Laser-cut steel letters with an antique black patina, on 2-by-4-ft. heart pine panel. Secondary copy is laser engraved.
Inlaid distressed steel letters in 5-by-3-ft. cypress plank panel. The background was charred with a torch then wirebrushed, sanded and finished with ebony dye followed by mineral oil and wax for a very smooth yet textured background.
Laser-cut walnut letters on 8-by-20-in. cherry panel.
Beer taps done with laser-cut steel over pine, cypress and oak (left to right)
Stainless steel halo-lit letters on reclaimed redwood background; 13-ft. tall overall
Graphics are laser-cut birch on 24-by15-in. quartersawn walnut panel
Laser-cut aluminum letters on 3-by-6-ft. curly maple panel
Laser cut and engraved walnut, curly maple, yellowheart and hard maple, 18-in. tall
A sampling of 4-in. laser-engraved coasters; Union Craft is cherry, Roos Haus is walnut and Crossfit is cherry dyed black before engraving.
Laser-engraved 24-in. wide cherry panel
Center panel of a 14-ft. wide menu board, made of steel with an antique black patina with push-through letters of birch plywood, painted white.
Center panel of a 14-ft. wide menu board, made of steel with an antique black patina with push-through letters of birch plywood, painted white.
Emma, Jay, Melanie and Max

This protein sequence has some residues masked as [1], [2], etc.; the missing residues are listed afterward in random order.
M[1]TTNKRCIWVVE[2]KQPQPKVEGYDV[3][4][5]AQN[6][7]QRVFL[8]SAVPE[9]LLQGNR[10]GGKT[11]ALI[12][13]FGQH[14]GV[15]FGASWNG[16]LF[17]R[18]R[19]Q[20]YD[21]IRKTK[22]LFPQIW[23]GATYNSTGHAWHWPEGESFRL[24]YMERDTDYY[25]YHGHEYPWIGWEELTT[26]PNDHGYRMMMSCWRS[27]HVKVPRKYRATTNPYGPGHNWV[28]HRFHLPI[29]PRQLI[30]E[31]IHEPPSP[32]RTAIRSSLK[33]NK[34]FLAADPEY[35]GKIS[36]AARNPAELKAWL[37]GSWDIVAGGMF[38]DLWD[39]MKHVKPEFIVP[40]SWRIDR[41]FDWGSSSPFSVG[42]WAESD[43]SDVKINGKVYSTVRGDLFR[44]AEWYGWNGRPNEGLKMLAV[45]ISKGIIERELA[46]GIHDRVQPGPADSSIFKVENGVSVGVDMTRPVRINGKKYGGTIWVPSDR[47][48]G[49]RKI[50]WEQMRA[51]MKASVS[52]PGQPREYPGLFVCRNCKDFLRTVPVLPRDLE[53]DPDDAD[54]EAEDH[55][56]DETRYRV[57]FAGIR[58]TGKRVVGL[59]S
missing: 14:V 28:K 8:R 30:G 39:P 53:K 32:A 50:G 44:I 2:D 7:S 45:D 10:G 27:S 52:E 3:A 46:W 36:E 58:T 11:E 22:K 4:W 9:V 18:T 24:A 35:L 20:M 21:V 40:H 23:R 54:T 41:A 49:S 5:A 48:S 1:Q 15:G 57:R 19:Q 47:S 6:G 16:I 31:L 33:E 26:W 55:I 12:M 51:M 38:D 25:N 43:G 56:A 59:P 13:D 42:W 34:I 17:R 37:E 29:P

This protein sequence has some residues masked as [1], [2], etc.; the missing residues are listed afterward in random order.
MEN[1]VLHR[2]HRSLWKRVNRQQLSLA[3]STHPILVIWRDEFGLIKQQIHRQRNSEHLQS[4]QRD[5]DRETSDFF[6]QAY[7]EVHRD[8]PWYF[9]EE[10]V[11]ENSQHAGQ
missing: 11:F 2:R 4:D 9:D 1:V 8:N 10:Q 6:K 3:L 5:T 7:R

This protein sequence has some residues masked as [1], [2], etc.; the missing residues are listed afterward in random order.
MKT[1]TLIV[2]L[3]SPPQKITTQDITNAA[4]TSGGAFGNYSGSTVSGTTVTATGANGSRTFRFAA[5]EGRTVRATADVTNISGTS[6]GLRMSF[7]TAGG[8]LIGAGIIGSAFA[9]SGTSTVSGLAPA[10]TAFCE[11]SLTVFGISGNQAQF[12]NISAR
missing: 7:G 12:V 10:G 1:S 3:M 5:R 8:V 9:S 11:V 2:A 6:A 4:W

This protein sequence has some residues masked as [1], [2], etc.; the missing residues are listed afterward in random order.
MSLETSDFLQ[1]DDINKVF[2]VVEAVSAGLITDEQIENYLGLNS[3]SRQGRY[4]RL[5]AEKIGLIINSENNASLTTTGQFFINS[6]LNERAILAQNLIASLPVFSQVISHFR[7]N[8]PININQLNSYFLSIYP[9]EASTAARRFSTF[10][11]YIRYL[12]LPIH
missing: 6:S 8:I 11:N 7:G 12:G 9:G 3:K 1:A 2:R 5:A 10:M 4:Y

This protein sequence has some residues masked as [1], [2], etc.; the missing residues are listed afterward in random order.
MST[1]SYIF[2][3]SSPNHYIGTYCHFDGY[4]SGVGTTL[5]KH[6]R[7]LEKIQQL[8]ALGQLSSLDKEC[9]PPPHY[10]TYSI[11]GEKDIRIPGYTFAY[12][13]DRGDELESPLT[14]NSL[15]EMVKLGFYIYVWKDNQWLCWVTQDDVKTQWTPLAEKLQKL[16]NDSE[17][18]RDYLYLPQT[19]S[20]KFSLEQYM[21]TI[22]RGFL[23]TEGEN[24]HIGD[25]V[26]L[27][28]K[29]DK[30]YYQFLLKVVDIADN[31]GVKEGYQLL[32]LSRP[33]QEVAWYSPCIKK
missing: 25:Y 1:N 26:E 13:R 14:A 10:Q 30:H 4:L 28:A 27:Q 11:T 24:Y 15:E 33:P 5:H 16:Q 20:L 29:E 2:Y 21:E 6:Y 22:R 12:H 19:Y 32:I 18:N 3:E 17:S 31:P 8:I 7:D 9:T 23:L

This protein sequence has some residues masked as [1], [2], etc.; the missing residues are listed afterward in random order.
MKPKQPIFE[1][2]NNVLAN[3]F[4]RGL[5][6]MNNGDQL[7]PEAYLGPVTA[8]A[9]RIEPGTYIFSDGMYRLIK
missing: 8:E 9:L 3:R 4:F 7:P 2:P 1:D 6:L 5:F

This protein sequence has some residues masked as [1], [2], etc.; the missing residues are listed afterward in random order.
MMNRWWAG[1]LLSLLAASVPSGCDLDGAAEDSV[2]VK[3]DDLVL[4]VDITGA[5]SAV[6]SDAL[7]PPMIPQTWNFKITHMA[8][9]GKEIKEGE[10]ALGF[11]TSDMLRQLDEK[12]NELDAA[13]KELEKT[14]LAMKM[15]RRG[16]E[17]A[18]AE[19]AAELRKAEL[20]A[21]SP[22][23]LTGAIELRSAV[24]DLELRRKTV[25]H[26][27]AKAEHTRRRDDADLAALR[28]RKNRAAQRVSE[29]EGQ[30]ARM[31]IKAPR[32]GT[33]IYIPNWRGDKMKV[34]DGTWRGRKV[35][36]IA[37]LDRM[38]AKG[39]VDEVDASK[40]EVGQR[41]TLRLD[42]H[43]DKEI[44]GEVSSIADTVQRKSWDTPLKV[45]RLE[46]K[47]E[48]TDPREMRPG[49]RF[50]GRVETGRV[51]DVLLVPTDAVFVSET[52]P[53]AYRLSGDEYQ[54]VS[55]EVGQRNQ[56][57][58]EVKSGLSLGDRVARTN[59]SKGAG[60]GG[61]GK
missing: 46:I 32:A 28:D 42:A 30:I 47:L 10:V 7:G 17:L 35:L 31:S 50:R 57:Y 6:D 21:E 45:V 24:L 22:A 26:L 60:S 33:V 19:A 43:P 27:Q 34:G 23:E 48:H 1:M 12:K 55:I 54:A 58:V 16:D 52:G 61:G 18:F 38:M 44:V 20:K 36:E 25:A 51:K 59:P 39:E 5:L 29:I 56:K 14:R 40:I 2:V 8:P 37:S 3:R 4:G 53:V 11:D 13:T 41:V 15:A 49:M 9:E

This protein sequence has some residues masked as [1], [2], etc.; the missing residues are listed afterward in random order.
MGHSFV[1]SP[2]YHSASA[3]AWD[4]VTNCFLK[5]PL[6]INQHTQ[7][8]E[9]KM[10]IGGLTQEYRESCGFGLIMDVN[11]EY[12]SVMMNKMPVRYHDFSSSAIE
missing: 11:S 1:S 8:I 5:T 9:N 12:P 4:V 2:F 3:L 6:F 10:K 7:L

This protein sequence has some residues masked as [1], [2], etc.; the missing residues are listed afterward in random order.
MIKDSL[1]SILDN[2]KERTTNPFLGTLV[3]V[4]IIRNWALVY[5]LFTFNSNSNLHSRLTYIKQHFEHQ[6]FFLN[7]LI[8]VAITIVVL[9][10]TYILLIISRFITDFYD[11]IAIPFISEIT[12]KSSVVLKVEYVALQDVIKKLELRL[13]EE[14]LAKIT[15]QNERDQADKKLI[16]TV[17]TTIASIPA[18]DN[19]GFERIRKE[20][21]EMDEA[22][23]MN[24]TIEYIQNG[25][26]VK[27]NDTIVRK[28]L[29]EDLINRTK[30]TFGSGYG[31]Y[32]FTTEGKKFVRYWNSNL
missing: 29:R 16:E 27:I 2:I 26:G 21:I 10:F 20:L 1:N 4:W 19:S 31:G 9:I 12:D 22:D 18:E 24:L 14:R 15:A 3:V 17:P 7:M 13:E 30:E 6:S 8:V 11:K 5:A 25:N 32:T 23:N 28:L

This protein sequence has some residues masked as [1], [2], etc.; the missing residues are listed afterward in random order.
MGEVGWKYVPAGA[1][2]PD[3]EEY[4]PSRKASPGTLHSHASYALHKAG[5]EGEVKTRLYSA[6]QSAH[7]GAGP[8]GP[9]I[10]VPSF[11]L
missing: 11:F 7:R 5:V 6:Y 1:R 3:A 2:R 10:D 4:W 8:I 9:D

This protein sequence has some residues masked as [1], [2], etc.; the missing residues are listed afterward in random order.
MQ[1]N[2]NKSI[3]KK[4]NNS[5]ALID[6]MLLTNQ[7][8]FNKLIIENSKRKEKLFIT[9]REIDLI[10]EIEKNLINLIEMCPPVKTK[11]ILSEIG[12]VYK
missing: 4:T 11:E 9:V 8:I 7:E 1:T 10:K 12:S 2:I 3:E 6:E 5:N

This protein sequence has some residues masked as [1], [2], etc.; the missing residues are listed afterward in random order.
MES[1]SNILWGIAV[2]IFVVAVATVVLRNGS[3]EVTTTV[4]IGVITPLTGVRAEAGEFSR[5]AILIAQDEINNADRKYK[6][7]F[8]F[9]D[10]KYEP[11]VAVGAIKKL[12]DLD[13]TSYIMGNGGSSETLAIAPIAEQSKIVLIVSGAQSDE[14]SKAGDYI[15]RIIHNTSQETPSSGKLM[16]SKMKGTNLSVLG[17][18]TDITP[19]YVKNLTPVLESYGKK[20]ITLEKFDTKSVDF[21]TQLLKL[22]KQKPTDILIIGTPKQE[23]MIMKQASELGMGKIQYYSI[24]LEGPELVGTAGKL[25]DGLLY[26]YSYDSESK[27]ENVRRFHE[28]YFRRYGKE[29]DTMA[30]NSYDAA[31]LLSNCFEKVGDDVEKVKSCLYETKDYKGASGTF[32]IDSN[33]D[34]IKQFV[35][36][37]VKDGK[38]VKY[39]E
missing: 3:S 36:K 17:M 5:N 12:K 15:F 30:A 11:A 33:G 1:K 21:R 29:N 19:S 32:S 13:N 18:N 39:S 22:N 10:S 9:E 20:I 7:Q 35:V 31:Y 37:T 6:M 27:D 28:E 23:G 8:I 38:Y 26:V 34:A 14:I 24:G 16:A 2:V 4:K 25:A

Laser at work: Jumbie Industries

A laser-driven business with the goal of helping children with cancer and their families

By signcraft

Posted on Wednesday, March 1st, 2017

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There are many ways to be led into business, and for Jay and Melanie Selway it was witnessing a friend’s young son battle with cancer. What started out as an online fundraising effort resulted in a move into a business, Jumbie Industries, with the goal of ongoing fundraising for children with cancer and their families.

Three years ago, Jay was a creative director with an advertising and marketing firm. Melanie, who had worked for years for an international nonprofit agency, was busy at home with their two young children. A good friend of Melanie’s, who was recently widowed and raising four kids, learned her son Joe had a rare form of brain cancer. Along with the suffering related to his illness was the financial burden. Melanie and Jay decided to do a fundraiser to help with that.

“We knew that we could raise at least several thousand dollars. I remember saying, though, ‘We’re going to raise $100,000 for Joe.’ We started an online campaign that ended up going viral. Amazingly, with the help of many other people, that goal was reached. Joe passed a year ago December, but knowing him changed Melanie and me forever. He was a remarkable kid, and he taught us all a lot.”

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